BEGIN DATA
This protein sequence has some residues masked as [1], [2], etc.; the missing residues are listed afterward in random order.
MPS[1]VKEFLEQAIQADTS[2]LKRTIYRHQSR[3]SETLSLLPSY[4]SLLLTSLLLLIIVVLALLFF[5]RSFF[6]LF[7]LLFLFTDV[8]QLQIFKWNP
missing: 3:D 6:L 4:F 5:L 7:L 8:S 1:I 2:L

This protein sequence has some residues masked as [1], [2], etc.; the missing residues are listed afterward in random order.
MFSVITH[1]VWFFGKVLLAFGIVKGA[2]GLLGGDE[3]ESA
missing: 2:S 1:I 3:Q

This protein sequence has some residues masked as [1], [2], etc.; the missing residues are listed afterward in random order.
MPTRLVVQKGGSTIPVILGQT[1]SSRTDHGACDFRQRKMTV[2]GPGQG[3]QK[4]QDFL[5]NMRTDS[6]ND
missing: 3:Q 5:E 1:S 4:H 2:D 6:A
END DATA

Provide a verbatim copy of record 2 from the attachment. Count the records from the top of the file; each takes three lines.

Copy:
This protein sequence has some residues masked as [1], [2], etc.; the missing residues are listed afterward in random order.
MFSVITH[1]VWFFGKVLLAFGIVKGA[2]GLLGGDE[3]ESA
missing: 2:S 1:I 3:Q